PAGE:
27. January 2019 · Comments Off on Youth Orchestra Conductors · Categories: Youth Symphony

For the record: Youth Orchestra Conductors should NOT berate and embarrass students. They should not suggest that a player slap another student. And they should not suggest that a player go find another orchestra when they are unhappy with the student’s playing.

HOWEVER …

If a conductor does any of these things the student(s) SHOULD go find another orchestra.

(If it sounds like I’m angry I’m okay with that. Because I’m angry right now.)

14. January 2014 · Comments Off on Youth Orchestra Auditions · Categories: Youth Symphony

Local youth orchestras frequently have auditions in the spring. If you are an oboist I highly recommend joining one. Band is great fun, but orchestra … well … we give the A! I mean c’mon now, we are important! Every time one of my students gets involved in a youth orchestra I witness tremendous growth.

Below are just a few links to some local groups’ pages:

California Philharmonic Youth Orchestra audition page

California Youth Symphony audition page

El Camino Youth Symphony audition page

Peninsula Youth Symphony audition page

San Francisco Youth Symphony

Of course there are a number of other youth orchestras, so just go to my Youth Orchestra page to check them out.

03. October 2013 · Comments Off on Youth Orchestra of San Antonio · Categories: Videos, Youth Symphony

… I like this. It works with the age group.

Now if those of us in my age group sang this … well … not quite the same, you know?

Read about it.

But wait! There’s more …

It’s that time of year when many students are auditioning for youth orchestras. I encourage all of my students to audition: every time a student starts participating in a youth group I hear significant growth musically. Besides, they can be fun!

I do have suggestions, though.

It’s really wise to attend concerts. There you can hear how the students play and see if the level is appropriate for you. You will get an idea of the music choices the conductor makes. You can also see how many “ringers” they have that are clearly years older than the published age limits for the group. You won’t be able to see if musicians are just a few years older, but when there’s a thirty year old on stage you can usually spot that.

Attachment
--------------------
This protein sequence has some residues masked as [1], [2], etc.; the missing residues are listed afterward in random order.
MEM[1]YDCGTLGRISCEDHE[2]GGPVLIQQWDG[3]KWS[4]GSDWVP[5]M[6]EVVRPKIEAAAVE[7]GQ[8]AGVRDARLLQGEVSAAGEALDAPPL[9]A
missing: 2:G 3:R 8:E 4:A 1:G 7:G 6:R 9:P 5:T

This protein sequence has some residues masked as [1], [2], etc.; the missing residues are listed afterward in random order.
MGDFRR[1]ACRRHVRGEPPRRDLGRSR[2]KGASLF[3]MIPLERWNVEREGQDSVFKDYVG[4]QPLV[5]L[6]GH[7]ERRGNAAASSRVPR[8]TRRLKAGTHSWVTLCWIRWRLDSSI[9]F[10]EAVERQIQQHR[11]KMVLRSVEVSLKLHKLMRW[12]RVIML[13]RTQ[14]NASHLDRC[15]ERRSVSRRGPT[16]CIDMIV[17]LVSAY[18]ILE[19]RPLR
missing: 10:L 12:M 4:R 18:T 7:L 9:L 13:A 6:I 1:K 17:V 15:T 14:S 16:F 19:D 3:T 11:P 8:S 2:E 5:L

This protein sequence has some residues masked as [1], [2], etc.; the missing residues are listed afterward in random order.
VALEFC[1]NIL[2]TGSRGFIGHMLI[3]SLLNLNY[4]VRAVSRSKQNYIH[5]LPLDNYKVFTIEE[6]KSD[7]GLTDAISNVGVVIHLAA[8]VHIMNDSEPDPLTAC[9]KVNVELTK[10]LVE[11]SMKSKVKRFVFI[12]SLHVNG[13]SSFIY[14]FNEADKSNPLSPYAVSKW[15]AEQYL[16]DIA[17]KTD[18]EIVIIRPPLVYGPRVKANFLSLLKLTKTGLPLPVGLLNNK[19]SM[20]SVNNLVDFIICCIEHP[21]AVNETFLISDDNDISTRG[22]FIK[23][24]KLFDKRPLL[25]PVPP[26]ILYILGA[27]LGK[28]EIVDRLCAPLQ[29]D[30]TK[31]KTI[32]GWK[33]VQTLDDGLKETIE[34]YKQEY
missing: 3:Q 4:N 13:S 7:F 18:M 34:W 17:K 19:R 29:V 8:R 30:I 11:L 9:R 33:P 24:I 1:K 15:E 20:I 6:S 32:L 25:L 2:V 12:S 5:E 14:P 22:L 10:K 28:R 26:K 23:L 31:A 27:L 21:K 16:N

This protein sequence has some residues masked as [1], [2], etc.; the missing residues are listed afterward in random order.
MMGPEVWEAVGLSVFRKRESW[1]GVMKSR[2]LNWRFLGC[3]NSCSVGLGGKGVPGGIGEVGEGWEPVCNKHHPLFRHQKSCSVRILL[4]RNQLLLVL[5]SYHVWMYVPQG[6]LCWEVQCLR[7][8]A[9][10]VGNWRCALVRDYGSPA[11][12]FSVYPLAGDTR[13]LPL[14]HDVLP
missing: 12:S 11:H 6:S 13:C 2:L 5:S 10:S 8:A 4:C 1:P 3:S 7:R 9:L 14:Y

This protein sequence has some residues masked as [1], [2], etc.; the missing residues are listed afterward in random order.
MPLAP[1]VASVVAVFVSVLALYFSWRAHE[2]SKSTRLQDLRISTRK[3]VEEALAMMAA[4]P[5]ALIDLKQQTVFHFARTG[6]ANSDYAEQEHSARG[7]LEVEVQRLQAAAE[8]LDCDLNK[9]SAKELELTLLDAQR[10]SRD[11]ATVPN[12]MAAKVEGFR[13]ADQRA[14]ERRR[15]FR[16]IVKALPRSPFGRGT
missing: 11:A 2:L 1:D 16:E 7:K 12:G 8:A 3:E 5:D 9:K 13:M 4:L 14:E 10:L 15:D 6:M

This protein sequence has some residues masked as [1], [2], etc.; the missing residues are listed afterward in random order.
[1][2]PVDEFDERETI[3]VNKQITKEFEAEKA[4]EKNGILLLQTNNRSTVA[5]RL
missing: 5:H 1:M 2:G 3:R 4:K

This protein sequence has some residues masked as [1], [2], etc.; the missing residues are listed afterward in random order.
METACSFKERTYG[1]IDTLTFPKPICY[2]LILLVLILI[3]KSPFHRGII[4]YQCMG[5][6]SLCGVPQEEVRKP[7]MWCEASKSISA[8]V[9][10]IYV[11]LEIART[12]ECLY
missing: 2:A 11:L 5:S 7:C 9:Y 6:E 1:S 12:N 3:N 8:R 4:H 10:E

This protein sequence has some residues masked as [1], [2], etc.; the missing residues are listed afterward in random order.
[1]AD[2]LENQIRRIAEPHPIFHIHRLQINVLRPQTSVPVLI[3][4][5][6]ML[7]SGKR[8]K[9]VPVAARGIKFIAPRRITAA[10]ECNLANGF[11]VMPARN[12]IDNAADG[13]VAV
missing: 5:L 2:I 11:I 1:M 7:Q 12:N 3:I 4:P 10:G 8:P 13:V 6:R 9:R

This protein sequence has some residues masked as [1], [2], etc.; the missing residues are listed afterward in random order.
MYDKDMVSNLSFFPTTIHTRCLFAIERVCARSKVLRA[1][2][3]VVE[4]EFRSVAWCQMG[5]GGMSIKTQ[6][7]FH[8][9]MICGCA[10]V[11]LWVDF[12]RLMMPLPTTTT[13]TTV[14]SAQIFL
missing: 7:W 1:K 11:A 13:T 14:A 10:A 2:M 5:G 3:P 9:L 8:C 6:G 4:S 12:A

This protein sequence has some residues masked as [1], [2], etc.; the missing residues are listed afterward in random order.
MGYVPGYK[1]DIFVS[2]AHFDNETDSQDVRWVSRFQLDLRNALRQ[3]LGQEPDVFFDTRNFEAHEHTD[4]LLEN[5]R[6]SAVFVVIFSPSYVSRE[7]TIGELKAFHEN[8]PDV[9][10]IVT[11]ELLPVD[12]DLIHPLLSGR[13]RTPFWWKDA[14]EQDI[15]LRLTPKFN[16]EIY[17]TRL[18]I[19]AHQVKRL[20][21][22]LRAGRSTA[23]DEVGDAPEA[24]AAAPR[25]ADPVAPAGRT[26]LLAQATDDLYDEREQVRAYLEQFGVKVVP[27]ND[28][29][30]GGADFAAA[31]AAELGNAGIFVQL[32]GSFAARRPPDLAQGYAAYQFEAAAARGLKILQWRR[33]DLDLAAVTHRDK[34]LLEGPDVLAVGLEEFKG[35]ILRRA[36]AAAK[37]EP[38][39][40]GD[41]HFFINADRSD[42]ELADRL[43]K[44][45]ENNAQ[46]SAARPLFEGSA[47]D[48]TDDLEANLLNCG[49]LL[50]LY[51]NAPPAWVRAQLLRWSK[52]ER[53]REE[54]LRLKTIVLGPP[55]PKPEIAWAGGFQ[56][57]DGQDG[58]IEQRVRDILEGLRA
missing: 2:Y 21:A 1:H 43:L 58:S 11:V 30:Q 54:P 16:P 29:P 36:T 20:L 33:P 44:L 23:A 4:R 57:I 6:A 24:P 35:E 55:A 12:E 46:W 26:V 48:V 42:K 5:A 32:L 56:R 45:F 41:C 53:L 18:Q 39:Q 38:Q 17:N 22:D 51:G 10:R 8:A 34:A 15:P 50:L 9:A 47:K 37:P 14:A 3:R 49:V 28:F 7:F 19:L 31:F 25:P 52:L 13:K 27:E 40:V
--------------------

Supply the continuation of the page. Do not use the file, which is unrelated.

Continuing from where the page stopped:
If it’s possible, see if you can attend a rehearsal. How does the conductor behave? I don’t think conductors should merely say “good job!” all the time, and if conductors aren’t demanding they aren’t doing their job, but if there’s a lot of screaming you might want to reconsider the group. I remember being at a rehearsal for my daughter one year (not an orchestra, but another performing group) and the instructor made all parents leave because “You don’t want to hear what I’m going to say to your children!” Yes. He really said that. I was bothered but left. Now I’m sorry I did. If he wasn’t willing to say whatever he said in front of me he probably shouldn’t have said it. I believe parents should always be able to sit in on a rehearsal … silently, mind you! I don’t recommend parents always do that, but a few times might be a smart thing to do. (It’s possible I’ll hear back from youth symphony conductors and it’s quite possible they will disagree. So we’ll see if I can comments here.)

There are so many fine youth orchestras in our area, but do your homework. It’s just a good idea.

And hey, you can check out groups on YouTube! Here’s my friend Byung-Woo Kim’s group, the California Philharmonic Youth Orchestra …

Yesterday I attended the California Youth Symphony concert, led by Leo Eylar. I have two students in the group, one of whom is a senior, so I wanted to be sure and hear him before he heads off to college next year, and I’m not sure I’ll have another opportunity due to my own performance schedule.

The program consisted of Stravinksy’s Circus Polka, Paganini’s Violin Concerto No. 1, La Valse by Ravel and, finally (and my fave of the day), Richard Strauss’s Suite from Der Rosenkavalier.